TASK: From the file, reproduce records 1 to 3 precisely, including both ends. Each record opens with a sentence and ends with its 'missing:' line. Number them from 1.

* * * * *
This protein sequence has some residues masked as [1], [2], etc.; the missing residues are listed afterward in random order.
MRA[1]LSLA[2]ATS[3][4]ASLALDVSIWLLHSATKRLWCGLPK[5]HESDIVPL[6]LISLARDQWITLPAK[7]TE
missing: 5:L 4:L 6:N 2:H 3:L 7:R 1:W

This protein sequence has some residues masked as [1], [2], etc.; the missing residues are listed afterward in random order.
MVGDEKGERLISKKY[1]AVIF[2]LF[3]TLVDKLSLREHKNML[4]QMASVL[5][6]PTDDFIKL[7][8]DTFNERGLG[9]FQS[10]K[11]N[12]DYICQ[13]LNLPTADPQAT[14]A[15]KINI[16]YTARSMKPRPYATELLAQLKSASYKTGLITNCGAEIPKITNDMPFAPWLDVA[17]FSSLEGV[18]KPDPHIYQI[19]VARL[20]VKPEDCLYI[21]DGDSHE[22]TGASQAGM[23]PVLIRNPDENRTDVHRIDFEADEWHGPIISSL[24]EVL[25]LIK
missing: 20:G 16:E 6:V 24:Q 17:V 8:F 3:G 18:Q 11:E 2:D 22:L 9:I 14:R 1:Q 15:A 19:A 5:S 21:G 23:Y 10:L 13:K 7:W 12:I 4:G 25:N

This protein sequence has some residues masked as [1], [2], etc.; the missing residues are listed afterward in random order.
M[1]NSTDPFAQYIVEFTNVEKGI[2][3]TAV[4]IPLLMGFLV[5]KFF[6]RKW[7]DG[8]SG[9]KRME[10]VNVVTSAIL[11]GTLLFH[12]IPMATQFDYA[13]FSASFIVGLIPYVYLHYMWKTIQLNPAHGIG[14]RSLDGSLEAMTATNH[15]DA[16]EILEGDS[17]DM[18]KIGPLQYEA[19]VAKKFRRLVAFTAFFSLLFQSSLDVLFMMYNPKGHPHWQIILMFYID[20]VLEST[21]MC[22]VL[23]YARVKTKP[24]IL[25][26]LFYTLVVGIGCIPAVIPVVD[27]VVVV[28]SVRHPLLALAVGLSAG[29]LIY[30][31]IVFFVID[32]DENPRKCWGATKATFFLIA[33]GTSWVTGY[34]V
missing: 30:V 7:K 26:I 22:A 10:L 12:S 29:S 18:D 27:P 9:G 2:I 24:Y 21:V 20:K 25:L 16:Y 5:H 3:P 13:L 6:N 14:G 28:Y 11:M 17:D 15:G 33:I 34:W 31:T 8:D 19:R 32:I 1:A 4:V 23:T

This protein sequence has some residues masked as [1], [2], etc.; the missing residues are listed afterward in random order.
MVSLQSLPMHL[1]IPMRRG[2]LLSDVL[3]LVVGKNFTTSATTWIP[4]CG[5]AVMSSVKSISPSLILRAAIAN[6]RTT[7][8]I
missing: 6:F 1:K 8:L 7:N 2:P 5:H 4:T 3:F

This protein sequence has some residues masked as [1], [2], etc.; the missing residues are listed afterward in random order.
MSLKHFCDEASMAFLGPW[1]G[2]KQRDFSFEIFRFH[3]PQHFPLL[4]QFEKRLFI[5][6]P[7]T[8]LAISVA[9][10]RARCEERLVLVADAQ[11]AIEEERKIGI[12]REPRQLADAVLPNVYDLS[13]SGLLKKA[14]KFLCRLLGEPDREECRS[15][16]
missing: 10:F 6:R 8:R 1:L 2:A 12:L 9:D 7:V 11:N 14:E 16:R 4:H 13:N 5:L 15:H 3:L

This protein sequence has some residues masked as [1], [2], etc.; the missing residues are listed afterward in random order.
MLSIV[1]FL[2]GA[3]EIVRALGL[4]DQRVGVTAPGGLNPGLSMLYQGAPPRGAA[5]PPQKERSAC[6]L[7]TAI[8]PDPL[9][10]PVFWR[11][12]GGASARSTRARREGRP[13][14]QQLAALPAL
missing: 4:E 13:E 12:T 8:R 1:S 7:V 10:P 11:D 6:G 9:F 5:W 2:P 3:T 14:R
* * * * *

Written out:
This protein sequence has some residues masked as [1], [2], etc.; the missing residues are listed afterward in random order.
MRA[1]LSLA[2]ATS[3][4]ASLALDVSIWLLHSATKRLWCGLPK[5]HESDIVPL[6]LISLARDQWITLPAK[7]TE
missing: 5:L 4:L 6:N 2:H 3:L 7:R 1:W

This protein sequence has some residues masked as [1], [2], etc.; the missing residues are listed afterward in random order.
MVGDEKGERLISKKY[1]AVIF[2]LF[3]TLVDKLSLREHKNML[4]QMASVL[5][6]PTDDFIKL[7][8]DTFNERGLG[9]FQS[10]K[11]N[12]DYICQ[13]LNLPTADPQAT[14]A[15]KINI[16]YTARSMKPRPYATELLAQLKSASYKTGLITNCGAEIPKITNDMPFAPWLDVA[17]FSSLEGV[18]KPDPHIYQI[19]VARL[20]VKPEDCLYI[21]DGDSHE[22]TGASQAGM[23]PVLIRNPDENRTDVHRIDFEADEWHGPIISSL[24]EVL[25]LIK
missing: 20:G 16:E 6:V 24:Q 17:V 8:F 3:G 18:Q 11:E 2:D 22:L 9:I 14:R 1:Q 15:A 19:A 5:S 21:G 23:Y 10:L 13:K 7:W 12:I 4:G 25:N

This protein sequence has some residues masked as [1], [2], etc.; the missing residues are listed afterward in random order.
M[1]NSTDPFAQYIVEFTNVEKGI[2][3]TAV[4]IPLLMGFLV[5]KFF[6]RKW[7]DG[8]SG[9]KRME[10]VNVVTSAIL[11]GTLLFH[12]IPMATQFDYA[13]FSASFIVGLIPYVYLHYMWKTIQLNPAHGIG[14]RSLDGSLEAMTATNH[15]DA[16]EILEGDS[17]DM[18]KIGPLQYEA[19]VAKKFRRLVAFTAFFSLLFQSSLDVLFMMYNPKGHPHWQIILMFYID[20]VLEST[21]MC[22]VL[23]YARVKTKP[24]IL[25][26]LFYTLVVGIGCIPAVIPVVD[27]VVVV[28]SVRHPLLALAVGLSAG[29]LIY[30][31]IVFFVID[32]DENPRKCWGATKATFFLIA[33]GTSWVTGY[34]V
missing: 30:V 7:K 26:I 22:A 10:L 12:S 29:S 18:D 27:P 9:G 2:I 24:Y 21:V 20:K 25:L 16:Y 5:H 3:P 13:L 6:N 14:G 28:Y 11:M 17:D 15:G 33:I 34:W 31:T 8:D 19:R 32:I 1:A 4:V 23:T